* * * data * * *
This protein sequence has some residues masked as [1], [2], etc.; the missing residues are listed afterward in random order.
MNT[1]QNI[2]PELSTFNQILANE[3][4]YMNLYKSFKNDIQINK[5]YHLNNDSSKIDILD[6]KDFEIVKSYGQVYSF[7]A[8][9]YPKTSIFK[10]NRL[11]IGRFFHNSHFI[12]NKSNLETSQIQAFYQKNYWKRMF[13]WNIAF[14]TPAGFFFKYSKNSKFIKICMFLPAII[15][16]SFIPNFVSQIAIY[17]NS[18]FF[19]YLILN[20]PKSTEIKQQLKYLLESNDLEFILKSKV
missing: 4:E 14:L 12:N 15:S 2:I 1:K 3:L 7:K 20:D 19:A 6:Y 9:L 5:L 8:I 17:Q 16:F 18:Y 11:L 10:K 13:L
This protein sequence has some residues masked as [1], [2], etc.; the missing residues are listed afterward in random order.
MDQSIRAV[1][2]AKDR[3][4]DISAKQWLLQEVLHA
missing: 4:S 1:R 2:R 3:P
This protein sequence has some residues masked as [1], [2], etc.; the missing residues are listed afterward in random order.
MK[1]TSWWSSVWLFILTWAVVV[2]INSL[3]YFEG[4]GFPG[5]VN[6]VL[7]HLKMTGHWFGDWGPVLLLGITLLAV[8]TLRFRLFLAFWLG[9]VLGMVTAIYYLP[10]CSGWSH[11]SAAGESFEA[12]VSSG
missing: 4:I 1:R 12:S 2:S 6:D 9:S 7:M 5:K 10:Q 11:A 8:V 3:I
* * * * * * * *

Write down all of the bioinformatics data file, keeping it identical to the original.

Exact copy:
This protein sequence has some residues masked as [1], [2], etc.; the missing residues are listed afterward in random order.
MNT[1]QNI[2]PELSTFNQILANE[3][4]YMNLYKSFKNDIQINK[5]YHLNNDSSKIDILD[6]KDFEIVKSYGQVYSF[7]A[8][9]YPKTSIFK[10]NRL[11]IGRFFHNSHFI[12]NKSNLETSQIQAFYQKNYWKRMF[13]WNIAF[14]TPAGFFFKYSKNSKFIKICMFLPAII[15][16]SFIPNFVSQIAIY[17]NS[18]FF[19]YLILN[20]PKSTEIKQQLKYLLESNDLEFILKSKV
missing: 4:E 14:L 12:N 15:S 2:I 1:K 3:L 7:K 20:D 19:A 6:Y 9:L 5:L 8:I 17:Q 16:F 18:Y 11:L 10:K 13:L
This protein sequence has some residues masked as [1], [2], etc.; the missing residues are listed afterward in random order.
MDQSIRAV[1][2]AKDR[3][4]DISAKQWLLQEVLHA
missing: 4:S 1:R 2:R 3:P
This protein sequence has some residues masked as [1], [2], etc.; the missing residues are listed afterward in random order.
MK[1]TSWWSSVWLFILTWAVVV[2]INSL[3]YFEG[4]GFPG[5]VN[6]VL[7]HLKMTGHWFGDWGPVLLLGITLLAV[8]TLRFRLFLAFWLG[9]VLGMVTAIYYLP[10]CSGWSH[11]SAAGESFEA[12]VSSG
missing: 4:I 1:R 12:S 2:S 6:D 9:S 7:M 5:K 10:Q 11:A 8:V 3:I